The patient was surprised by this information. He was unaware that supplements could interact with his prescription medications, and he thanked the pharmacist for alerting him. The pharmacist advised the patient to always inform health care providers of any herbal or other supplements he takes, or might be interested in taking, to help prevent future drug interactions.


Pharmacists can meaningfully impact the prevention of drug— supplement interactions and the complications that interactions may cause. As frontline health care providers, pharmacists are ideally positioned to provide guidance and education when situations like the ones described above occur. They can remind patients and/or their caregivers about the importance of alerting their health care providers to any supplements they take. Proper education of the entire pharmacy staff to check for missing information or missing medications in a patient profile can help to provide comprehensive care and ensure the best patient outcomes. This can be achieved through systematic approaches—for instance, during all medication pickups, inquiring about allergies and about medications and herbal supplements that may not be on file. Documenting this information will make the patient’s profile more complete and will make future DURs more efficient.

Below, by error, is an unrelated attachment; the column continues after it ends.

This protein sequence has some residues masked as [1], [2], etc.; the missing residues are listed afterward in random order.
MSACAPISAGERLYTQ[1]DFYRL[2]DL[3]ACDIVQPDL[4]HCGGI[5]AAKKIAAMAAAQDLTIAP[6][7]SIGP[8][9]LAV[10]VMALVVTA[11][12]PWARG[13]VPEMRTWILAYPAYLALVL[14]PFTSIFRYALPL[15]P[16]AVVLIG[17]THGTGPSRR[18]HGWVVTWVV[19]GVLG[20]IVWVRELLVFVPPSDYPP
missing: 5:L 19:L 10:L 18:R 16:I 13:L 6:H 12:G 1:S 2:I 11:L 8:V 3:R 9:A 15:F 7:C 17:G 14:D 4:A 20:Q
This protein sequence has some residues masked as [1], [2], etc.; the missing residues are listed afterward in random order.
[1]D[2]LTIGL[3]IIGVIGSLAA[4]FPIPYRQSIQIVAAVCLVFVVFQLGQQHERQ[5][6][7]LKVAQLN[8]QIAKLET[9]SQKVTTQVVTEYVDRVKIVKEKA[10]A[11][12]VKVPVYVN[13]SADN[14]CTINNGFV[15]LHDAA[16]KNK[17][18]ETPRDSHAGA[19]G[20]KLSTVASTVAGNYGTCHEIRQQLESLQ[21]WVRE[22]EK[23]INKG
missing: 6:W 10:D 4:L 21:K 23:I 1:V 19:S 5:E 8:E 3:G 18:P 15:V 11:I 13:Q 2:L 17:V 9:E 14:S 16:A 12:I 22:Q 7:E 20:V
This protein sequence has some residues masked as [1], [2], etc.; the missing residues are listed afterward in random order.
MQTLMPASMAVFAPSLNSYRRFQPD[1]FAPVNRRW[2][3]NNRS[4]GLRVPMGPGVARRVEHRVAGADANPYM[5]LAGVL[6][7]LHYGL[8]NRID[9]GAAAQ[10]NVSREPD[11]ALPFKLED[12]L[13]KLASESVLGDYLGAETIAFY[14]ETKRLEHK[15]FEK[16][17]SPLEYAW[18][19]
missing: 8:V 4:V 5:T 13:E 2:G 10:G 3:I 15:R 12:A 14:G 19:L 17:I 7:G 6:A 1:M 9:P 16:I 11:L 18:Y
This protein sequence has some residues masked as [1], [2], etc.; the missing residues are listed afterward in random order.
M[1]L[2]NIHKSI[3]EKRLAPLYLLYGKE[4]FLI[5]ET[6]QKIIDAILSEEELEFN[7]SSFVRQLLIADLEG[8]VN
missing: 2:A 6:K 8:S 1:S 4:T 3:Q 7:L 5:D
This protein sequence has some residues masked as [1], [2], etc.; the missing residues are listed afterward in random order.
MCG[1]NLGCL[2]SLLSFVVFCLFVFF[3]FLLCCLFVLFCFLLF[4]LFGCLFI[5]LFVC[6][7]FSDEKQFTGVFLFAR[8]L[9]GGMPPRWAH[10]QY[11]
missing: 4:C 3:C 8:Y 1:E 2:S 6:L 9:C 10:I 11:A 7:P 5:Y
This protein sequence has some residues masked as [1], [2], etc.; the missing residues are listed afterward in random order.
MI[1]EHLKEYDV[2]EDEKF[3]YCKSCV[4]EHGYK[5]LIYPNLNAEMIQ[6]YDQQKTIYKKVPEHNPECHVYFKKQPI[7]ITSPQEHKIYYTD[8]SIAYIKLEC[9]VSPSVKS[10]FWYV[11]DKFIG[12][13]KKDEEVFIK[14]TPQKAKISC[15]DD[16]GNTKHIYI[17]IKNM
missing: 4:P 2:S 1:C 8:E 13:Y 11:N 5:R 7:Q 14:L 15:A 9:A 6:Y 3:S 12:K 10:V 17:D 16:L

JAY HIGHLAND, PHARMD, is a patient care pharmacist and residency coordinator at Jewel-Osco Pharmacy in Chicago, Illinois.